No image because mosquitoes are gross.
So we take the cats out every night after dinner to wind down for the night. Almost every single night, we get mobbed by mosquitoes. My mother-in-law has tried a few things to get rid of them, but I still get bitten pretty often and thanks to my sensitive skin, the bites end up looking like bruises later.
I just learned that mosquito bites itch because the darn bug leaves behind saliva (aka spit) which makes sense since it’s a bite. Anyway, the immune system attacks protiens in the left-behind spit and it’s that reaction that makes the bumps itch.
Once you notice a mosquito bite, you should wash the spot with water and antiseptic soap. Then, pat dry, don’t scrub, that’s the same as scratching.
Secondly, DON’T SCRATCH! I’m one of the biggest offenders for this, but doing so can damage the skin and lead to scarring and/or infections. An ice pack can help reduce the annoyance of itchiness. Calamine lotion and topical anesthetics are also acceptable.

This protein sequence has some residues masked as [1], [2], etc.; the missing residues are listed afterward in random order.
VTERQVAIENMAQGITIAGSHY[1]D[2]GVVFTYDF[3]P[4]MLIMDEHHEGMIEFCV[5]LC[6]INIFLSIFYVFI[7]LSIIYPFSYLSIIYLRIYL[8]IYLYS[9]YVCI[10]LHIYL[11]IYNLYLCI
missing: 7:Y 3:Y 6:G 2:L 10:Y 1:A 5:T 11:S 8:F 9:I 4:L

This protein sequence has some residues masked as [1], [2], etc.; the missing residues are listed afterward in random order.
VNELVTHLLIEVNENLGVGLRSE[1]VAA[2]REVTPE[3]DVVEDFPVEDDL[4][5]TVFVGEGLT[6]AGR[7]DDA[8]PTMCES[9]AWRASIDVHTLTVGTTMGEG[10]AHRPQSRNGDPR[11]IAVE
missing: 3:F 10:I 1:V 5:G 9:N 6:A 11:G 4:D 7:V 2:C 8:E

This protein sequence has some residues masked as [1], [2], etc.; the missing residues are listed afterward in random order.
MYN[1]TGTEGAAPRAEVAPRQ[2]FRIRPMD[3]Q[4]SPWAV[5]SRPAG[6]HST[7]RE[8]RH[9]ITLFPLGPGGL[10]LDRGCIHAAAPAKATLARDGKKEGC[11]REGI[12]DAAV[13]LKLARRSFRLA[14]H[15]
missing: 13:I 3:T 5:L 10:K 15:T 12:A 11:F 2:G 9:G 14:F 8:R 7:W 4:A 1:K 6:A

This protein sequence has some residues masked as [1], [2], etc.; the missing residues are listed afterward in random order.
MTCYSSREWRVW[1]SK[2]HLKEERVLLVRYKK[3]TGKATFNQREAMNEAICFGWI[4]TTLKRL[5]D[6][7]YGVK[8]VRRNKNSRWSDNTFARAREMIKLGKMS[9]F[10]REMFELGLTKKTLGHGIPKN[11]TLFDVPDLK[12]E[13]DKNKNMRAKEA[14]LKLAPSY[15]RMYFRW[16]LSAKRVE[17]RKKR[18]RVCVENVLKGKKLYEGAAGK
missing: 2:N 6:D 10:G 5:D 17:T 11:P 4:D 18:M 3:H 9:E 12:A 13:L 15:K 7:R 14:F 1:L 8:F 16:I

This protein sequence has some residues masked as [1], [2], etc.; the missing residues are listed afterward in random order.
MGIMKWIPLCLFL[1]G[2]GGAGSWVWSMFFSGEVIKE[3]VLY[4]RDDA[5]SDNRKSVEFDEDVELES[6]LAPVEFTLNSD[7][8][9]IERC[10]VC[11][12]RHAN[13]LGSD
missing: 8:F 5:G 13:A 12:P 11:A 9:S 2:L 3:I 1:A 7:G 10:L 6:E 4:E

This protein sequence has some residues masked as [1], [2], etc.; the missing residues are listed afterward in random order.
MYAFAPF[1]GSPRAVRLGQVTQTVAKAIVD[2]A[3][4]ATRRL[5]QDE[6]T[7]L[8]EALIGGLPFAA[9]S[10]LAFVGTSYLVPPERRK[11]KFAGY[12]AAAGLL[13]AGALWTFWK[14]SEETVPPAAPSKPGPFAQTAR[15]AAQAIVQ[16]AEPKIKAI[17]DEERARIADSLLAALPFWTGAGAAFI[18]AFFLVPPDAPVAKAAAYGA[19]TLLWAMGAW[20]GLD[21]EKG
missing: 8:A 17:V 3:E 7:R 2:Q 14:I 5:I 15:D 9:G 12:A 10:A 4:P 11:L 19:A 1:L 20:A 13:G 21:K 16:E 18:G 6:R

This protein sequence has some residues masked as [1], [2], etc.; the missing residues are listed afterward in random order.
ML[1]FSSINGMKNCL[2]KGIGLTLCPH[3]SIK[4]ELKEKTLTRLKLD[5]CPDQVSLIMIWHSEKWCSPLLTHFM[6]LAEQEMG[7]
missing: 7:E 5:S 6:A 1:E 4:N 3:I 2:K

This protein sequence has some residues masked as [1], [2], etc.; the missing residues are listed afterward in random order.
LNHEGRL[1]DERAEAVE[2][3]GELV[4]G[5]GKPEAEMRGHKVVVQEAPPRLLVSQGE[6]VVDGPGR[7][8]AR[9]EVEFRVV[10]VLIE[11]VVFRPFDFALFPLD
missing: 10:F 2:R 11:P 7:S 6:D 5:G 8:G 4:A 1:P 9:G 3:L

The best thing to do, however, is avoid being bitten in the first place. Mosquitoes are one of the biggest causes of spreading diseases. If you develop a rash or any flu-like symptoms (fever, chills, headaches, join/muscle pain, fatigue, depression, generally unwell), contact your doctor immediately.
Now the advice to avoid bites. Cover up—less skin less exposure to mosquitoes. Mostquitoes prefer to bother people early in the morning and at dusk (but this does not mean they won’t botther you at other times). There are plenty of commercial and home-made mosquito repellents—some plug into outlets, some you burn, some you spray on, etc. If you like to have a breeze through the house, install screens on your doors and windows.
For the most part, mosquito bites are annoying but generally not dangerous. It’s still best to avoid them and keep an eye out for serious symptoms if you happen to fall prey to these pests.
Info: Symptoms and Treatment: https://symptomstreatment.org/mosquito-bites/
Health Direct: https://www.healthdirect.gov.au/insect-bites-and-stings
Queensland Government: https://www.qld.gov.au/health/conditions/all/prevention/mosquito-borne/bites